Sign Language: Central America

Greater Central America is a cultural and linguistic crossroads stretching from the Isthmus of Tehuantepec in southern Mexico, through Guatemala, Belize, Honduras, El Salvador, Nicaragua, Costa Rica, and Panama, to northwestern Colombia. The region is home to multiple endogenous sign languages. The socio-politically dominant Ladino/Mestizo/creole ethnicities of each country use diverse creole languages, some of which have regional variants of limited mutual intelligibility, or “old” and “new” generational variants that differ primarily in how extensively they borrow from ASL. One of these, Nicaraguan Sign Language has reshaped established scientific paradigms, while the region’s Indigenous languages challenge enduring assumptions.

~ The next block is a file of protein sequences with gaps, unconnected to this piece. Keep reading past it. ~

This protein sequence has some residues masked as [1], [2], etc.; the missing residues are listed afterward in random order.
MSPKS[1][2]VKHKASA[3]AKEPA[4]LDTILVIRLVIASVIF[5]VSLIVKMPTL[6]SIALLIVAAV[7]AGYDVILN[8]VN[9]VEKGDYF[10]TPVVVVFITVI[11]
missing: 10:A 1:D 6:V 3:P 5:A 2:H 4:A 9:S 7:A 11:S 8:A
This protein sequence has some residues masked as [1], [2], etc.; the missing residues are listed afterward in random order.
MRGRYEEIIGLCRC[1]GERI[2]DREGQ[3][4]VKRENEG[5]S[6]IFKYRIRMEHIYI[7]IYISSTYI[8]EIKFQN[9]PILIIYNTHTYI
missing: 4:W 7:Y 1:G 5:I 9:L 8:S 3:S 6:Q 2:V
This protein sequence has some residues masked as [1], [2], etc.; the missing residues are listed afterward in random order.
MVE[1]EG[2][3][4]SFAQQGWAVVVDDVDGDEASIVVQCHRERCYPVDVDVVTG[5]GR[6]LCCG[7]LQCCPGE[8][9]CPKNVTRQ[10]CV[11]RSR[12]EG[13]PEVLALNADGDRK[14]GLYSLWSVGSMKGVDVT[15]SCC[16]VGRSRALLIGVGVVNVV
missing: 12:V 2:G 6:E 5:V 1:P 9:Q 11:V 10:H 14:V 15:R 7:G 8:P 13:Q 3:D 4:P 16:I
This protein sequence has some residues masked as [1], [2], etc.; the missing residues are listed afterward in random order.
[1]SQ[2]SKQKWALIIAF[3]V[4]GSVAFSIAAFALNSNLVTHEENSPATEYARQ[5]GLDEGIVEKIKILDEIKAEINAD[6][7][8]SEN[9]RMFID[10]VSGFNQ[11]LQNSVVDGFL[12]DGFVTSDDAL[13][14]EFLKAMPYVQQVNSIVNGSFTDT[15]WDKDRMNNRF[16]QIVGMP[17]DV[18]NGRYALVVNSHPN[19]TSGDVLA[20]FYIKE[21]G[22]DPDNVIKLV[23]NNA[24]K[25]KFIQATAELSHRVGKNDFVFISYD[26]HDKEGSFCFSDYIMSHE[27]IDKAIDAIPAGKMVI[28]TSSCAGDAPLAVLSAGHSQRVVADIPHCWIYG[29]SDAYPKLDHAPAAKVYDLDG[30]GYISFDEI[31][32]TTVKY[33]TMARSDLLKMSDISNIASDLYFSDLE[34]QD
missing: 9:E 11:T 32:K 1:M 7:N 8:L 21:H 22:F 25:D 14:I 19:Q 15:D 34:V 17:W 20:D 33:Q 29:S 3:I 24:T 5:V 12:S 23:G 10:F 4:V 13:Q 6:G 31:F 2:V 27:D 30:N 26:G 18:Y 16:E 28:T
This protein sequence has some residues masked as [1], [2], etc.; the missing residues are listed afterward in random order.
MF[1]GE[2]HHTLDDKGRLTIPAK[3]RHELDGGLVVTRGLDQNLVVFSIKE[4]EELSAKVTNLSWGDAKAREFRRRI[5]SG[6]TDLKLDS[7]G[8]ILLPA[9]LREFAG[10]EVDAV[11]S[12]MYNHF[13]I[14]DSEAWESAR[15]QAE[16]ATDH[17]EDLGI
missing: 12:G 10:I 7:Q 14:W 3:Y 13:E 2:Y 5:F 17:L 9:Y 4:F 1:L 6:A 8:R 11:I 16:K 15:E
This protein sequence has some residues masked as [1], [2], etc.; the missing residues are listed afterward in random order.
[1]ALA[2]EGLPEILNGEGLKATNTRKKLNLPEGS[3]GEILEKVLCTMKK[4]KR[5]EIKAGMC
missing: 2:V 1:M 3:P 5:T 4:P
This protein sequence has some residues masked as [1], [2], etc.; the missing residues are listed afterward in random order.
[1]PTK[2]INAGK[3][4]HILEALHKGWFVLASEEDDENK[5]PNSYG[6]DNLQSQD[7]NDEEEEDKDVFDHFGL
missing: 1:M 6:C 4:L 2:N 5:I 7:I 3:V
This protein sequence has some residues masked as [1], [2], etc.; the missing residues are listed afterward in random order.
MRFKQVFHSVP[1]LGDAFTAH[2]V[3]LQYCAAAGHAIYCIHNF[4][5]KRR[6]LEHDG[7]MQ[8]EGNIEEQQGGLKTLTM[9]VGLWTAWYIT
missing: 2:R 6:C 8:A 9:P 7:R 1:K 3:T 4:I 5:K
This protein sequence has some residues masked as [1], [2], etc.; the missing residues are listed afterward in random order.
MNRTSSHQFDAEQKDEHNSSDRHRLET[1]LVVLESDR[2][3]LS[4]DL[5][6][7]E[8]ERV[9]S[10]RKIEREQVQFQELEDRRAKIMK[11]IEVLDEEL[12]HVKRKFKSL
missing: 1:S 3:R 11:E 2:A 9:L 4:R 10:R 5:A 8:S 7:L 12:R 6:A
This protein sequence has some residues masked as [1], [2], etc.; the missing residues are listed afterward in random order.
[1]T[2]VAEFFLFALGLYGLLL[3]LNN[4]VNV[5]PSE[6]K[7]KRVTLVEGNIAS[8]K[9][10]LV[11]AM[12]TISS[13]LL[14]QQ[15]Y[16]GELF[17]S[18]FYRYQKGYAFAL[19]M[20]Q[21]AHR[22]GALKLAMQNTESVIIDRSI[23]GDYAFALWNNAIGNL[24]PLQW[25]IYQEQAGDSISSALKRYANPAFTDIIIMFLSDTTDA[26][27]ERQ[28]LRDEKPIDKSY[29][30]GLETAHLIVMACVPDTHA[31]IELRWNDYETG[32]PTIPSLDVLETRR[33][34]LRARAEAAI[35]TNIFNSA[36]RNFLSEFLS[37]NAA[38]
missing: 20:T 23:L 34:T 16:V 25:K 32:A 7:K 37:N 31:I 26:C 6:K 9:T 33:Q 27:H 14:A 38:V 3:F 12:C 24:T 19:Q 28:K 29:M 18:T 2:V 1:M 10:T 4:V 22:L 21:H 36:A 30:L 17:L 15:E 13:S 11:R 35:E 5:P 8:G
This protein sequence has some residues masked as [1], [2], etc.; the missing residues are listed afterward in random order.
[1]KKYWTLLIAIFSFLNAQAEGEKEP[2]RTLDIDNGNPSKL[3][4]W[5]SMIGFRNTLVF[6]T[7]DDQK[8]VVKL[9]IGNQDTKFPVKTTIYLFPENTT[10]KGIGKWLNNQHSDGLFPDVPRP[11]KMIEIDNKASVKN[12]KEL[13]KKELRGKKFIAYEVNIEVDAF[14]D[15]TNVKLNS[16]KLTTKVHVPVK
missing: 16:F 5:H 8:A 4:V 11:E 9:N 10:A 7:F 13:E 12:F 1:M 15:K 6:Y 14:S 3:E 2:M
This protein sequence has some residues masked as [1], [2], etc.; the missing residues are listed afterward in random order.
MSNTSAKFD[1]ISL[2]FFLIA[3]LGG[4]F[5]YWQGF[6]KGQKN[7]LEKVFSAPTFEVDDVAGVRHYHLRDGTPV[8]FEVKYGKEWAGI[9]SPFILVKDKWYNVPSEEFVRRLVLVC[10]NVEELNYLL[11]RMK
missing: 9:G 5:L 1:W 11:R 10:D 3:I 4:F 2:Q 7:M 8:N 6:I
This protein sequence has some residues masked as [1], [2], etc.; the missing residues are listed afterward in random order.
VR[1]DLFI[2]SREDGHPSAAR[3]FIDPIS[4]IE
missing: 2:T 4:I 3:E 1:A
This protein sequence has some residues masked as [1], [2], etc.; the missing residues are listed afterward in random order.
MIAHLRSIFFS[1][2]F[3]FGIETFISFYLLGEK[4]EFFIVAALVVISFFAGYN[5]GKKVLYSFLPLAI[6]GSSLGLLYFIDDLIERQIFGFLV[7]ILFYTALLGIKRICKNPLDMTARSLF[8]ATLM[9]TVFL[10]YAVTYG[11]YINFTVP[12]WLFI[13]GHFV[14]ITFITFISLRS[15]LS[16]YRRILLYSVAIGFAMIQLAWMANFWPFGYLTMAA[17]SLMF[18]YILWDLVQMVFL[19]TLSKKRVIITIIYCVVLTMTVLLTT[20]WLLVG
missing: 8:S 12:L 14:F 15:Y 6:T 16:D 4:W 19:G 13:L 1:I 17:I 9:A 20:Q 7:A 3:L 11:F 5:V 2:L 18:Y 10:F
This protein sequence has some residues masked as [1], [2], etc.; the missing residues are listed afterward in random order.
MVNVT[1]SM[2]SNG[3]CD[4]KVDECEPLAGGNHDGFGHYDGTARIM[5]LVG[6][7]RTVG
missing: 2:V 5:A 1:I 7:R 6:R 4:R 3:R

Enduring Indigenous Contrasts

Excluding homesigns and sign-pidgins, at least six sign languages used in Central America and Mexico are Indigenous, meaning developed by aboriginal peoples. The remoteness and dismissal ...

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